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Floyd last won the day on July 31 2019

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  1. Those cockpit sections go back to the 707, so really the fifties. They are definitely at retirement age. Even VW recognized at some point they had to retire the original Beetle. By hanging onto such an old design Boeing, as mentioned above, lost out on so many opportunities for innovation. Yes, they came to market at about the same time as the improved 320 family: a short term gain for a lot of long term pain for many victims.
  2. "But on the other hand it operated for many years without many major problems." Not to get into a slinging match, but I think that statement ignores a number of fatal rudder hard-over crashes and one or more close calls. I totally agree that it is now past its prime and the current version should instead have been a clean sheet design. Any new production airliner should have more than two air data systems. I am also not positive on this point, but I understand the 727 could not have been certified by more modern standards (this going back about twenty years) due to inadequate cockpit visibility. Is the 737 any better in this department than the 727? I also acknowledge that people can enjoy flying a particular type, but then I have always enjoyed flying whatever I was in!
  3. PWA used to operate the 727 on ice regularly in the arctic islands. The runway had to be a minimum of 5000' x 200' x 5'. I could be wrong on the the length, it might have been 6000'.
  4. Enjoy your retirement Moon, now you can do whatever you REALLY want to do! Please keep up the posting, I have always appreciated your input.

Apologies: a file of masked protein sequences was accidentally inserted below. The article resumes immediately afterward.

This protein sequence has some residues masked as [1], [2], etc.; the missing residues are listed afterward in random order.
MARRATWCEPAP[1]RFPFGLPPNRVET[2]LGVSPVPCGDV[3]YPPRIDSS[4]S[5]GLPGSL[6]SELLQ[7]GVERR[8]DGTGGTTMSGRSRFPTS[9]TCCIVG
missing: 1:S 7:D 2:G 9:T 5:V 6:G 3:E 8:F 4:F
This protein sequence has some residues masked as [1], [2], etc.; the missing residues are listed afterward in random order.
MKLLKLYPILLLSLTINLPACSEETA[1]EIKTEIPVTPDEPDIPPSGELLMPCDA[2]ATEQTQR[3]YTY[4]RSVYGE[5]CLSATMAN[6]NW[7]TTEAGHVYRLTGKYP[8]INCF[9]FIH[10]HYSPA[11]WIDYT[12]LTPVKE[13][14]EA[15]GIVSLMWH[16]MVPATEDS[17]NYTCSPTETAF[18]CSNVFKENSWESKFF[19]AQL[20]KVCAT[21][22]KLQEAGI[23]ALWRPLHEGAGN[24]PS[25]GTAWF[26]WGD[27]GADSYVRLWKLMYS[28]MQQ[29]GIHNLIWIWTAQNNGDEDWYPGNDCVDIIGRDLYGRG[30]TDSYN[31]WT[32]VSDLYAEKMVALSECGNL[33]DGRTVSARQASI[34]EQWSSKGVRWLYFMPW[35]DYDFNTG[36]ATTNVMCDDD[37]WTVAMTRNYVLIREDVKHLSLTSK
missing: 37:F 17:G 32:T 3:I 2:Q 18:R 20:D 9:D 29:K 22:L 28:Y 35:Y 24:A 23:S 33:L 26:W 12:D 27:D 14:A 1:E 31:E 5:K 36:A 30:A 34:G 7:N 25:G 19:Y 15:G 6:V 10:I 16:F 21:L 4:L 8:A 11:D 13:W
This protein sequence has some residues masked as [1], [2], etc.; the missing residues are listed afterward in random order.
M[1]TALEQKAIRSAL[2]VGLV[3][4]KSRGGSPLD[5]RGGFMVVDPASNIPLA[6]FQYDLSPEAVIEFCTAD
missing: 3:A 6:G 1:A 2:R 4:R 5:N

5. Well put Specs! The whole tone of the leadership would make a very interesting CRM lesson. We listen often to Dr. Bonny Henry or to the Dr. in Nova Scotia and to their premiers and generally the tone is much more respectful of the citizens and therefore earns the trust from the people in the process and the message. It reminds me of the child in front of the parent or authority blaming everyone around him when he is holding the bat and the baseball has gone through the window.
  6. In MB there has been some very valid criticism of the leadership through this pandemic. In the first wave we had terrible spread in our seniors homes. One company, much reported, had two facilities that were disaster zones yet a third home they operated did not have one case in staff or residents. Management does seem to make a difference. In the second wave the restrictions were put in place when it was too late and we were left reacting after the fact. The province ignored the public letter advice of hundreds of doctors who had spoken out earlier for action. (One of the critics was the MD daughter of our own Ray Bryski!) When the vaccine arrived the province spent a lot of energy blaming the federal government for not delivering enough supply. At the same time they bragged of being capable of delivering 20,000 doses per day all the while vaccinating about 3,000 to 4,000 per day with a stock of one half the delivered doses, ie 80,000 to 100,000 in stock. As an aside, we had about six main 'super sites' while SK had over a hundred distribution centres. When the third wave hit we were told we would not end up with the disaster that occurred in ON because we were prepared and would act in time. We had learned from the second wave! Once again we followed the procedures from the second wave. We ignored the advice of the doctors when they published a second letter and have become a third world enclave in North America. This week Winnipeg accounted for 10% of the cases in Canada; we represent less than 2% of the population. Throughout the second and third wave the premier has continued to blame the citizens for not following guidelines. Sending you this message from the heart of hot zone....